Samuel Plimsoll

The sailors' hero

Born in Bristol in 1824, Samuel Plimsoll did much to improve the lives of working people. His first speech as an MP helped legalise trade unions and he prevented mining disasters by raising awareness of explosive methane gas. But he’s best remembered for his game-changing, life-saving Plimsoll Line.

Samuel Plimsoll – the name rings a bell. Does he have anything to do with my old PE shoes?

The humble plimsoll shoe does indeed bear his name. Ah, that distinctive squeak of rubber sole on gym floor! But Samuel’s true legacy is much more significant – he saved thousands of lives at sea and helped put an end to the horrors of the ‘coffin ships’.

Coffin ships? They sound ominous.

They were deadly. In the 1860s, Samuel realised that greedy ship owners were sending unseaworthy, overloaded boats to sea. They didn’t care about the safety of the sailors. Many drowned. But their contracts meant that if they refused to sail on an unseaworthy ship they could – and were – imprisoned for desertion. Samuel was furious.

Rightly so! So what did Samuel do?

As Liberal MP for Derby in 1867, Samuel tried to get a bill through parliament introducing a safe load line in ships. He failed. But he didn’t give up. In 1875, just as a new Merchant Shipping Act was about to improve safety on the ships, Prime Minister Disraeli dropped it. He was probably under a lot of pressure from the powerful ship owners (many of whom were MPs…)

But what about all those sailors dying at sea? That’s scandalous!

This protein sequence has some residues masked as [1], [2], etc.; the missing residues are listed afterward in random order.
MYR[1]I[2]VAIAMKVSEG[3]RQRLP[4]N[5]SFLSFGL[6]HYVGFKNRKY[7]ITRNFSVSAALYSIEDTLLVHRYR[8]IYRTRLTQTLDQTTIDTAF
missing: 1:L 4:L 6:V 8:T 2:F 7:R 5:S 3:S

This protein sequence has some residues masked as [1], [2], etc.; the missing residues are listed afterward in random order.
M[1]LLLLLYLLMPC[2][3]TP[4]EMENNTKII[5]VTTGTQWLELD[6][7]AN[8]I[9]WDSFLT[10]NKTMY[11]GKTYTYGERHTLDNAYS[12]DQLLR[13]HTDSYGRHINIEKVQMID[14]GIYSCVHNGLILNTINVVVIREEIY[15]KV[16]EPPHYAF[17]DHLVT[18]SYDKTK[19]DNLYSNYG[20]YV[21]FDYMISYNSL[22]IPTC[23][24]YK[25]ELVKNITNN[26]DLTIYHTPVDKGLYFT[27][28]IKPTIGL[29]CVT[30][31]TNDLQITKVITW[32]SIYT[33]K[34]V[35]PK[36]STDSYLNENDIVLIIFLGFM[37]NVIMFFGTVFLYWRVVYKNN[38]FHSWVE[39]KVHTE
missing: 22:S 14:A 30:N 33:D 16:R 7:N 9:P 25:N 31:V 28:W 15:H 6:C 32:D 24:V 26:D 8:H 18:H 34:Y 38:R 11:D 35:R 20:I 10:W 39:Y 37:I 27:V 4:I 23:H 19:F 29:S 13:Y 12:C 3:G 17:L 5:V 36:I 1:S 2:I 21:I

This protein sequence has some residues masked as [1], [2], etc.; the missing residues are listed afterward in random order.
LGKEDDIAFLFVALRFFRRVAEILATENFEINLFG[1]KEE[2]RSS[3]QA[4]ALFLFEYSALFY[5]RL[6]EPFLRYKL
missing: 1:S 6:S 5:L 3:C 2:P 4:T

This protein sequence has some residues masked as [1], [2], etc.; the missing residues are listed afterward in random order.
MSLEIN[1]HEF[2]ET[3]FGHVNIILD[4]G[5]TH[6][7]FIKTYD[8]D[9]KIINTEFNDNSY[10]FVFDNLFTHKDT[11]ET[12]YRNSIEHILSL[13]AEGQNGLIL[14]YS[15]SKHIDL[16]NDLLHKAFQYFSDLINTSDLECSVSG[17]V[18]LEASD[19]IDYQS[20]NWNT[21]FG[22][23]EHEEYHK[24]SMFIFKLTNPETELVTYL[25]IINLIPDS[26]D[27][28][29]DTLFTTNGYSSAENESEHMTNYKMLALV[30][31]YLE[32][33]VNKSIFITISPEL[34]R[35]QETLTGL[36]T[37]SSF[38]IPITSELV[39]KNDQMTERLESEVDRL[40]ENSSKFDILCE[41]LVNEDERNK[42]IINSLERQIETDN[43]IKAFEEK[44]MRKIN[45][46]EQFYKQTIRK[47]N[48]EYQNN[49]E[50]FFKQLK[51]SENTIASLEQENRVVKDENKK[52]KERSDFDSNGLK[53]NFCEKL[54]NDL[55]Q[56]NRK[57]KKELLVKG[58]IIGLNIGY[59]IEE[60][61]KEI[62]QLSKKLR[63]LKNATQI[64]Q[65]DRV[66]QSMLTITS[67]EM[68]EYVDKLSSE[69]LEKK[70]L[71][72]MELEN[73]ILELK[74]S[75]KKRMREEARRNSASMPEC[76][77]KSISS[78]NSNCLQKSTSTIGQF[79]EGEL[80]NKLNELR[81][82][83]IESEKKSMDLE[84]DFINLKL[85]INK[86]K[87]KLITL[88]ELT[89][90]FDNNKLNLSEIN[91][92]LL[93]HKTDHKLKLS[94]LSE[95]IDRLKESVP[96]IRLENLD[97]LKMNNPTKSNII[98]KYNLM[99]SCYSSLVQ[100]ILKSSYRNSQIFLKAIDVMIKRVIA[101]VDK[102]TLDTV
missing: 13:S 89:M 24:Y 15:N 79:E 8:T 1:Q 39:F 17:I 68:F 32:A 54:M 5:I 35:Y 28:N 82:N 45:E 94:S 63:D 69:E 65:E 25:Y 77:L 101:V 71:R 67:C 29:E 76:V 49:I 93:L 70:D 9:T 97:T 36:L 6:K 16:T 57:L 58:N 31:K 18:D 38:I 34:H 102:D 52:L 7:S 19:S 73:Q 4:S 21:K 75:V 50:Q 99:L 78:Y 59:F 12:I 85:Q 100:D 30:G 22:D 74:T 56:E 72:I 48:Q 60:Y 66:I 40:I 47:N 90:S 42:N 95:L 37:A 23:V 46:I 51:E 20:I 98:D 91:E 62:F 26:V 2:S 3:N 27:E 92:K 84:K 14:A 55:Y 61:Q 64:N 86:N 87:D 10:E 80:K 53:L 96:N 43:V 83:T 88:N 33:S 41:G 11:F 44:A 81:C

Samuel thought so too. The story goes that he lost his temper, called members of the house “villains” and shook his fist in the Speaker’s face. He was suspended and forced to apologise but ultimately Disraeli had to back down. Samuel had the public behind him – they knew that over 1000 merchant seamen had drowned that year. In 1876 the Merchant Shipping Act was passed, the Board of Trade was given powers to inspect merchant ships and the Plimsoll Line was born.

What exactly is the Plimsoll Line?

It’s a line painted on the side of the hulls of merchant ships. As the ship is loaded, it sits lower in the water and the line gets closer to the water’s surface. If the water level rises above the Plimsoll line, the ship is overloaded and might sink. The Merchant Shipping Act of 1876 made the Plimsoll line compulsory. In 1906, foreign ships visiting British ports had to have a load line too. It’s still mandatory today. So the Plimsoll Line has had a massive impact on safety on ships and must have saved hundreds of thousands of lives. In 1887 Samuel became honorary president of the National Sailors’ and Firemen’s Union, where he drew attention to the horrific conditions animals faced on cattle ships.

And what about my old PE shoes?

Apparently our old gym shoes were nicknamed Plimsolls because the coloured horizontal band that joined the canvas upper to the rubber sole looked like the Plimsoll line on a ship. The other theory is that if water gets above the line of the rubber sole, you get wet feet. And Samuel wouldn’t have wanted that!